He checked the wheat fields and
spotted where seeders had missed narrow strips
in the fields.
There’s something to be said for a drive in the country on a lazy summer afternoon. As a child, a country drive was part of our monthly visit to my grandparents’ home. Inevitably after his afternoon nap, Grandpa would invite us to pile into the cab of his Ford truck and cruise over country roads at the speed of a turtle. When we begged him to go faster, he quickly accelerated and our bodies jerked forward in laughter. It was our own little game. A few seconds later, we were back to a horse’s pace.
We proceeded in silence with our mouths chomping on his favourite sun-hardened black licorice. Meanwhile, he checked the wheat fields and spotted where seeders had missed narrow strips in the fields. He saw a whole lot that everyone missed, like the pussy willows, and heard the sound of the meadowlark and the croaking of the frogs. We never covered a lot of miles on our country drives but learned to cherish the sights. It was fun just being squished together and in our minds, going nowhere.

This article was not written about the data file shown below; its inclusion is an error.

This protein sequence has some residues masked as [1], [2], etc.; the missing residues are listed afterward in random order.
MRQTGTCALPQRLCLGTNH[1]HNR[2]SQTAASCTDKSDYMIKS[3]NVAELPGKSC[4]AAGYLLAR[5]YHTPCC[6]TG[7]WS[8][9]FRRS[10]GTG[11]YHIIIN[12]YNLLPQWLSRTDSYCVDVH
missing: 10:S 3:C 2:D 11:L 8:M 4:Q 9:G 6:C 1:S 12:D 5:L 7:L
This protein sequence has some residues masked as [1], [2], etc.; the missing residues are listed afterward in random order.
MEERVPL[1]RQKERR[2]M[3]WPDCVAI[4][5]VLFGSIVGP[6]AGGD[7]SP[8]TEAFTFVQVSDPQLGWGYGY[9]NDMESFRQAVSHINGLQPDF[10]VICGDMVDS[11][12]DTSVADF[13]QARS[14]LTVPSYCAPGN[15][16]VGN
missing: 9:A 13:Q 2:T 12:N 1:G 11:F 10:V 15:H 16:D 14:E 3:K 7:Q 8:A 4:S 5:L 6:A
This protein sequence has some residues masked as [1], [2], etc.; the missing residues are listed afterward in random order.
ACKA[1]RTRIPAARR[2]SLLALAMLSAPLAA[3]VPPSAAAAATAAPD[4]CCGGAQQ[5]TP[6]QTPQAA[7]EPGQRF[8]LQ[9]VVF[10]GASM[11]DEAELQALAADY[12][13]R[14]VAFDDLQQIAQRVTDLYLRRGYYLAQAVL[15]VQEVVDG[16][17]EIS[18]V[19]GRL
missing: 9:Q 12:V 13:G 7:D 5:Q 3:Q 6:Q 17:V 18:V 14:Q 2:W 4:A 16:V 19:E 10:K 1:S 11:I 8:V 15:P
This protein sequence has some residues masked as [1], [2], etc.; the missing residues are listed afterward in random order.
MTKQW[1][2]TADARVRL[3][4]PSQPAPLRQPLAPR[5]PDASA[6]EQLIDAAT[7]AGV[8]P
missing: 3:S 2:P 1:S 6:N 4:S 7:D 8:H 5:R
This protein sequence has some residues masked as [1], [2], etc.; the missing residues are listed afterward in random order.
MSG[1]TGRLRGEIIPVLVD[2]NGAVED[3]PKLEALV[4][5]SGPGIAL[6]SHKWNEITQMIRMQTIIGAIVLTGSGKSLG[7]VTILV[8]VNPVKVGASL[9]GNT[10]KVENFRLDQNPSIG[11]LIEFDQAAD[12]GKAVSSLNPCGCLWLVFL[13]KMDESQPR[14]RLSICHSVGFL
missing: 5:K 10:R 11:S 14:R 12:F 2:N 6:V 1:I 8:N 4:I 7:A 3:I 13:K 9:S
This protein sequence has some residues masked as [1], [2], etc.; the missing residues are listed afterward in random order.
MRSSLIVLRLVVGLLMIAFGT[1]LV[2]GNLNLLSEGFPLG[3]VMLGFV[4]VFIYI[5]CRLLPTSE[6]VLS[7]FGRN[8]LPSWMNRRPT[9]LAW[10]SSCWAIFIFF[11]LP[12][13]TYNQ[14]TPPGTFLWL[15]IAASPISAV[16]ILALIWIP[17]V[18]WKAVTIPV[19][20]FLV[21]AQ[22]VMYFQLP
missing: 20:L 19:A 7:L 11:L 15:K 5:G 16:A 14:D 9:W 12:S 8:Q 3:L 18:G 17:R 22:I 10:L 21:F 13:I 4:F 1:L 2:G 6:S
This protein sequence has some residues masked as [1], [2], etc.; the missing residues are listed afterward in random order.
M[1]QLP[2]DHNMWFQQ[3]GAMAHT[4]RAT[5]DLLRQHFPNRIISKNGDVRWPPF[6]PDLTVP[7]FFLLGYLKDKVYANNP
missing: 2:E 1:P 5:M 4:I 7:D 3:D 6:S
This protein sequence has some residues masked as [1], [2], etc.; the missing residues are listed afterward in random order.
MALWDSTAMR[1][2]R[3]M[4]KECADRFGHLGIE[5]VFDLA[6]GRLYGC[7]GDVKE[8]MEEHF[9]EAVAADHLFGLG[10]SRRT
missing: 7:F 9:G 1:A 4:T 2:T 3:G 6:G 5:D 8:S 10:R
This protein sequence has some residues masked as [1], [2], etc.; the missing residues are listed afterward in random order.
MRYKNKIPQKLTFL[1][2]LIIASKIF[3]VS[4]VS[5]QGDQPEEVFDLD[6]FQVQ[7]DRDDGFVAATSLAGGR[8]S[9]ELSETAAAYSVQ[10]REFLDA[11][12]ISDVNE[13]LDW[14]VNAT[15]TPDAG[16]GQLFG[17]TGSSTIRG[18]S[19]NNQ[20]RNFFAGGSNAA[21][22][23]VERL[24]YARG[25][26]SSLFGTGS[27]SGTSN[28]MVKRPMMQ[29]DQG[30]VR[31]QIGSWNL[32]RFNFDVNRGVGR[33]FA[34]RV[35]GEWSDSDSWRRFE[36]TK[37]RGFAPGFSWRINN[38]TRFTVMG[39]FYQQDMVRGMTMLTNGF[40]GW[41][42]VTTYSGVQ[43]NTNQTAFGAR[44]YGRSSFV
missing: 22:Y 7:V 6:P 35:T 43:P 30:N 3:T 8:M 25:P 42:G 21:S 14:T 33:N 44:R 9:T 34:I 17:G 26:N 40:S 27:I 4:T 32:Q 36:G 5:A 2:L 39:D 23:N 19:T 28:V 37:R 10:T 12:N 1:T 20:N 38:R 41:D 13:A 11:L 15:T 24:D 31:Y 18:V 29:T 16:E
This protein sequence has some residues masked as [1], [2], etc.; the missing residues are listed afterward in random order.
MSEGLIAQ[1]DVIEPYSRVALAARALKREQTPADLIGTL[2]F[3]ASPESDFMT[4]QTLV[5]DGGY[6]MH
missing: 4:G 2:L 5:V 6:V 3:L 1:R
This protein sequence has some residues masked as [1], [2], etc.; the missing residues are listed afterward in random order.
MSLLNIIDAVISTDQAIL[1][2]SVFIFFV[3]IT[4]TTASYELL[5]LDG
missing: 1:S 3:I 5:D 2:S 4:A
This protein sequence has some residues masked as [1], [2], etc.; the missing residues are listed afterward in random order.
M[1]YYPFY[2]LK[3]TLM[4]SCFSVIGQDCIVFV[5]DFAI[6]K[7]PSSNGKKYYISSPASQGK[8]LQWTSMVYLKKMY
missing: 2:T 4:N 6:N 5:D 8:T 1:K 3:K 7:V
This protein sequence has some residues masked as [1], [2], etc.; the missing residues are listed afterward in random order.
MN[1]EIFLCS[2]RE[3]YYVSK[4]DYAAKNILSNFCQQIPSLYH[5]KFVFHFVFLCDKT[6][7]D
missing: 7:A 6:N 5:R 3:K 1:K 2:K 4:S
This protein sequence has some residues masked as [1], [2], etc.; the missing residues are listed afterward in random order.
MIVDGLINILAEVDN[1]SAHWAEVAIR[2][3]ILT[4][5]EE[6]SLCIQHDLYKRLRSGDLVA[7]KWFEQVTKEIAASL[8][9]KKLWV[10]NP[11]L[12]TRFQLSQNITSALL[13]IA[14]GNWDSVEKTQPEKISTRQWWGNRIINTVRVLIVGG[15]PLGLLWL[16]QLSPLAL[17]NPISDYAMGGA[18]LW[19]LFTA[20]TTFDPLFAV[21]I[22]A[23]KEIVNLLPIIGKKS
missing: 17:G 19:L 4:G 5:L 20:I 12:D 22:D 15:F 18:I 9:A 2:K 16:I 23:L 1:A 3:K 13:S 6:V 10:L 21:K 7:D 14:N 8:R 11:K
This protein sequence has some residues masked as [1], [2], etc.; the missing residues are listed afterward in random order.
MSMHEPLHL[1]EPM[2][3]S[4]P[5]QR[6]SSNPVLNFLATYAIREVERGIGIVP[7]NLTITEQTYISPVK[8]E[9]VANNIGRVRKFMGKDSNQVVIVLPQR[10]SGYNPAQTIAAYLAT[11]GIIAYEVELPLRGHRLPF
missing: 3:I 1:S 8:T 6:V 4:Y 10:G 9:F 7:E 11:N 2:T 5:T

When my husband and I constructed our own country home years later, we learned that there are still folk who enjoy a good Prairie drive. We easily identified those who were just sightseeing as they inched by our yard. We waved at these friends, never knowing them by name but rather by their automobiles. However, we felt honoured that we were included in their afternoon excursion.
I find myself following in Grandpa’s footsteps with my young children. Sometimes, I putter down our gravel road in our new truck with my young ones in their car seats. We never exceed 20 kilometres an hour and have no exact destination in mind other than where the truck tires lead us. I identify little creatures along our path and check to see what the neighbours are doing. And somehow, it’s as if Grandpa is back in the front seat, chomping on hard black licorice and enjoying another country cruise. – Sheila Braun writes from Landmark, Manitoba